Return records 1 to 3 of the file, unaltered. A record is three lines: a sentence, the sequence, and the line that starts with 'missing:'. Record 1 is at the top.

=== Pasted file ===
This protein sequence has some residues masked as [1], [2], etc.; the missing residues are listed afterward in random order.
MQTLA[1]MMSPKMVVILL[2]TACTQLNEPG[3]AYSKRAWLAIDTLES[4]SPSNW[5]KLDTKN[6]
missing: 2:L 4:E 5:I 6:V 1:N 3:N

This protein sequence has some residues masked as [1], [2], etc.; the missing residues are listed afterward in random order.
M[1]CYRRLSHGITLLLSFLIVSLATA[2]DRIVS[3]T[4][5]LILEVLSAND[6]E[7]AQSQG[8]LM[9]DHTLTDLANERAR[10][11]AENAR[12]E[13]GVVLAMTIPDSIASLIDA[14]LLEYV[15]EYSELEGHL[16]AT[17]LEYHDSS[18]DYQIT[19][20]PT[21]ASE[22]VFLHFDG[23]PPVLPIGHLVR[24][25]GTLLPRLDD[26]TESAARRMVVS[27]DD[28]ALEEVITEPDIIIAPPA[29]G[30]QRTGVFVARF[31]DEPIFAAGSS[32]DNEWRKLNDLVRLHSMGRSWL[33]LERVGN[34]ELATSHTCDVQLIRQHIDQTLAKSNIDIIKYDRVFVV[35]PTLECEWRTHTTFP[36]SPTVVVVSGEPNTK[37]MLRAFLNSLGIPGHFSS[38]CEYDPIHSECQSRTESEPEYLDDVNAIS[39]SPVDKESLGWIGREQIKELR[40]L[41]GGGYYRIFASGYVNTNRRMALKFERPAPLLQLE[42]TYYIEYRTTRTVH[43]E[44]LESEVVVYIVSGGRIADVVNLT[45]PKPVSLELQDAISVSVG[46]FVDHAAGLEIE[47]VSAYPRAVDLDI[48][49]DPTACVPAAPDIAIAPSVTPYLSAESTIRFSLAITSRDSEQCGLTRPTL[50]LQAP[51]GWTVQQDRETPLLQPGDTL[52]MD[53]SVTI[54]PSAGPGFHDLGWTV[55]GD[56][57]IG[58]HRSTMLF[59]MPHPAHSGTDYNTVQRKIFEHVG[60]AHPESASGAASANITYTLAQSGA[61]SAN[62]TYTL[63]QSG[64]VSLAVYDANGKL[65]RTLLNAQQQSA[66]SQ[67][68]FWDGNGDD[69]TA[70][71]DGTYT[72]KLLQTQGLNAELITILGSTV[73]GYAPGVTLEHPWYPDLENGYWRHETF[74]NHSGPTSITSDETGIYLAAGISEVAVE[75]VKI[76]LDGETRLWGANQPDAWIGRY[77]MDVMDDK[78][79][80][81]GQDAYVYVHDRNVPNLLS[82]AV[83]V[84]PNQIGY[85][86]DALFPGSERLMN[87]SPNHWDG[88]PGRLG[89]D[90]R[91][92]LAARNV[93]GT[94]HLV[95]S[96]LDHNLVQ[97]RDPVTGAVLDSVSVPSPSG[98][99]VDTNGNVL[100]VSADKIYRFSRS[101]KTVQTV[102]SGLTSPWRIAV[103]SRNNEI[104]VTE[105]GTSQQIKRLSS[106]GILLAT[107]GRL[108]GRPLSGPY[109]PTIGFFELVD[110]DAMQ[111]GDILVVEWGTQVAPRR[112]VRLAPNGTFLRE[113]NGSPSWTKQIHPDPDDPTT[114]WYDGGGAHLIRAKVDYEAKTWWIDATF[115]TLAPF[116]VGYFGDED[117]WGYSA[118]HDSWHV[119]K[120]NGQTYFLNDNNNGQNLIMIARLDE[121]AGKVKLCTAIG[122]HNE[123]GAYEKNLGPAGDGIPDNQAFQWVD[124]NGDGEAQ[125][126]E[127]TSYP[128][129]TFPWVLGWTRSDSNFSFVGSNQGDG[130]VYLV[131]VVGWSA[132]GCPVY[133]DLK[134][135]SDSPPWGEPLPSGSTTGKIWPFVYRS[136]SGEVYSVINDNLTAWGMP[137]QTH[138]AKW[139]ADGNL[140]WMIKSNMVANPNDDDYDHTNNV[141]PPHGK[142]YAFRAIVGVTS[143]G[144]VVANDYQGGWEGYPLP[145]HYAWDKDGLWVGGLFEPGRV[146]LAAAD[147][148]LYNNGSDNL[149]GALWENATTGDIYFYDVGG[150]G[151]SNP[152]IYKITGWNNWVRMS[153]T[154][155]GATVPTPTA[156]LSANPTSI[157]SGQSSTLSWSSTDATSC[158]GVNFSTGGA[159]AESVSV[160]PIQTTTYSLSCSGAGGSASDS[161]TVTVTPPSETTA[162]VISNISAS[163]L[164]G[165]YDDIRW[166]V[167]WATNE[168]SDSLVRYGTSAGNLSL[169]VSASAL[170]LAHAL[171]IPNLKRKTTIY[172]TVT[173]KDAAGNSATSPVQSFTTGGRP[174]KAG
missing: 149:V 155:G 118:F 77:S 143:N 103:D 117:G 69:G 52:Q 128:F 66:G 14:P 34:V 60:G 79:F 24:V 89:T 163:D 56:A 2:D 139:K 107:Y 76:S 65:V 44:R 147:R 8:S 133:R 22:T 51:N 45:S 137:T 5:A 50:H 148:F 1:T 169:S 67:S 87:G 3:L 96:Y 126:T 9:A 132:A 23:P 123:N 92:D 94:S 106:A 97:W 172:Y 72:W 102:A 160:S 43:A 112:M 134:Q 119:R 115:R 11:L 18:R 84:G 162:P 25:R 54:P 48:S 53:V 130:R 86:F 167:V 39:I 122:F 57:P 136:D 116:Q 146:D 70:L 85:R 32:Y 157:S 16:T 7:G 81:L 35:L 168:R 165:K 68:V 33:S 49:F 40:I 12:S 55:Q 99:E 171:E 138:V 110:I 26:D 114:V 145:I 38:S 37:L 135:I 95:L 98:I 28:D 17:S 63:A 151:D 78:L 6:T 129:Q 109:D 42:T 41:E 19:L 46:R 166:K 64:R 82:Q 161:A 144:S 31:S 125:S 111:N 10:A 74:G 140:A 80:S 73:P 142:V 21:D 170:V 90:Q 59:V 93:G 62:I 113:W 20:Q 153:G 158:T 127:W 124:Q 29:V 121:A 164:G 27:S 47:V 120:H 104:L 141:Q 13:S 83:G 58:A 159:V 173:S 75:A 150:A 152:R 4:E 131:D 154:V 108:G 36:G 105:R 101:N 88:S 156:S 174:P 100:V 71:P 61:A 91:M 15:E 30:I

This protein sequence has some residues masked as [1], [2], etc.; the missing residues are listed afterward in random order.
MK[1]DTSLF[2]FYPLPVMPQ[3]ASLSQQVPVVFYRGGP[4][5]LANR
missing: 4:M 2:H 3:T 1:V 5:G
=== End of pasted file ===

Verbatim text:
This protein sequence has some residues masked as [1], [2], etc.; the missing residues are listed afterward in random order.
MQTLA[1]MMSPKMVVILL[2]TACTQLNEPG[3]AYSKRAWLAIDTLES[4]SPSNW[5]KLDTKN[6]
missing: 2:L 4:E 5:I 6:V 1:N 3:N

This protein sequence has some residues masked as [1], [2], etc.; the missing residues are listed afterward in random order.
M[1]CYRRLSHGITLLLSFLIVSLATA[2]DRIVS[3]T[4][5]LILEVLSAND[6]E[7]AQSQG[8]LM[9]DHTLTDLANERAR[10][11]AENAR[12]E[13]GVVLAMTIPDSIASLIDA[14]LLEYV[15]EYSELEGHL[16]AT[17]LEYHDSS[18]DYQIT[19][20]PT[21]ASE[22]VFLHFDG[23]PPVLPIGHLVR[24][25]GTLLPRLDD[26]TESAARRMVVS[27]DD[28]ALEEVITEPDIIIAPPA[29]G[30]QRTGVFVARF[31]DEPIFAAGSS[32]DNEWRKLNDLVRLHSMGRSWL[33]LERVGN[34]ELATSHTCDVQLIRQHIDQTLAKSNIDIIKYDRVFVV[35]PTLECEWRTHTTFP[36]SPTVVVVSGEPNTK[37]MLRAFLNSLGIPGHFSS[38]CEYDPIHSECQSRTESEPEYLDDVNAIS[39]SPVDKESLGWIGREQIKELR[40]L[41]GGGYYRIFASGYVNTNRRMALKFERPAPLLQLE[42]TYYIEYRTTRTVH[43]E[44]LESEVVVYIVSGGRIADVVNLT[45]PKPVSLELQDAISVSVG[46]FVDHAAGLEIE[47]VSAYPRAVDLDI[48][49]DPTACVPAAPDIAIAPSVTPYLSAESTIRFSLAITSRDSEQCGLTRPTL[50]LQAP[51]GWTVQQDRETPLLQPGDTL[52]MD[53]SVTI[54]PSAGPGFHDLGWTV[55]GD[56][57]IG[58]HRSTMLF[59]MPHPAHSGTDYNTVQRKIFEHVG[60]AHPESASGAASANITYTLAQSGA[61]SAN[62]TYTL[63]QSG[64]VSLAVYDANGKL[65]RTLLNAQQQSA[66]SQ[67][68]FWDGNGDD[69]TA[70][71]DGTYT[72]KLLQTQGLNAELITILGSTV[73]GYAPGVTLEHPWYPDLENGYWRHETF[74]NHSGPTSITSDETGIYLAAGISEVAVE[75]VKI[76]LDGETRLWGANQPDAWIGRY[77]MDVMDDK[78][79][80][81]GQDAYVYVHDRNVPNLLS[82]AV[83]V[84]PNQIGY[85][86]DALFPGSERLMN[87]SPNHWDG[88]PGRLG[89]D[90]R[91][92]LAARNV[93]GT[94]HLV[95]S[96]LDHNLVQ[97]RDPVTGAVLDSVSVPSPSG[98][99]VDTNGNVL[100]VSADKIYRFSRS[101]KTVQTV[102]SGLTSPWRIAV[103]SRNNEI[104]VTE[105]GTSQQIKRLSS[106]GILLAT[107]GRL[108]GRPLSGPY[109]PTIGFFELVD[110]DAMQ[111]GDILVVEWGTQVAPRR[112]VRLAPNGTFLRE[113]NGSPSWTKQIHPDPDDPTT[114]WYDGGGAHLIRAKVDYEAKTWWIDATF[115]TLAPF[116]VGYFGDED[117]WGYSA[118]HDSWHV[119]K[120]NGQTYFLNDNNNGQNLIMIARLDE[121]AGKVKLCTAIG[122]HNE[123]GAYEKNLGPAGDGIPDNQAFQWVD[124]NGDGEAQ[125][126]E[127]TSYP[128][129]TFPWVLGWTRSDSNFSFVGSNQGDG[130]VYLV[131]VVGWSA[132]GCPVY[133]DLK[134][135]SDSPPWGEPLPSGSTTGKIWPFVYRS[136]SGEVYSVINDNLTAWGMP[137]QTH[138]AKW[139]ADGNL[140]WMIKSNMVANPNDDDYDHTNNV[141]PPHGK[142]YAFRAIVGVTS[143]G[144]VVANDYQGGWEGYPLP[145]HYAWDKDGLWVGGLFEPGRV[146]LAAAD[147][148]LYNNGSDNL[149]GALWENATTGDIYFYDVGG[150]G[151]SNP[152]IYKITGWNNWVRMS[153]T[154][155]GATVPTPTA[156]LSANPTSI[157]SGQSSTLSWSSTDATSC[158]GVNFSTGGA[159]AESVSV[160]PIQTTTYSLSCSGAGGSASDS[161]TVTVTPPSETTA[162]VISNISAS[163]L[164]G[165]YDDIRW[166]V[167]WATNE[168]SDSLVRYGTSAGNLSL[169]VSASAL[170]LAHAL[171]IPNLKRKTTIY[172]TVT[173]KDAAGNSATSPVQSFTTGGRP[174]KAG
missing: 149:V 155:G 118:F 77:S 143:N 103:D 117:G 69:G 52:Q 128:F 66:G 14:P 34:V 60:G 79:F 24:V 89:T 163:D 56:A 2:D 139:K 107:Y 76:S 65:V 44:R 147:R 8:S 133:R 22:T 51:N 45:S 137:T 5:A 50:H 148:F 1:T 169:S 67:S 87:G 3:L 96:Y 126:T 9:A 132:A 23:P 123:N 92:D 94:S 106:A 97:W 172:Y 72:W 102:A 160:S 43:A 112:M 134:Q 119:R 115:R 11:L 18:R 84:G 162:P 25:R 54:P 48:S 53:V 130:R 86:F 167:V 39:I 122:F 57:P 136:D 116:Q 146:D 70:L 85:R 32:Y 157:S 16:T 7:G 81:L 35:L 168:R 165:K 68:V 33:S 49:F 40:I 12:S 55:Q 99:E 171:E 138:V 110:I 26:D 114:V 145:I 38:S 37:L 135:I 95:L 98:I 28:D 17:S 63:A 151:D 78:L 6:T 129:Q 109:D 42:T 41:E 19:L 46:R 166:K 64:R 82:Q 161:A 144:S 31:S 125:S 111:N 10:A 74:G 140:A 80:S 73:P 142:V 21:D 170:V 90:Q 59:V 93:G 62:I 113:W 20:Q 153:G 158:T 127:W 124:Q 29:V 121:A 164:G 27:S 47:V 120:H 104:L 141:Q 13:S 83:G 58:A 159:V 173:S 75:A 150:A 152:R 4:E 131:D 154:V 108:G 36:G 105:R 101:N 88:S 156:S 174:P 100:V 71:P 61:A 91:M 15:E 30:I

This protein sequence has some residues masked as [1], [2], etc.; the missing residues are listed afterward in random order.
MK[1]DTSLF[2]FYPLPVMPQ[3]ASLSQQVPVVFYRGGP[4][5]LANR
missing: 4:M 2:H 3:T 1:V 5:G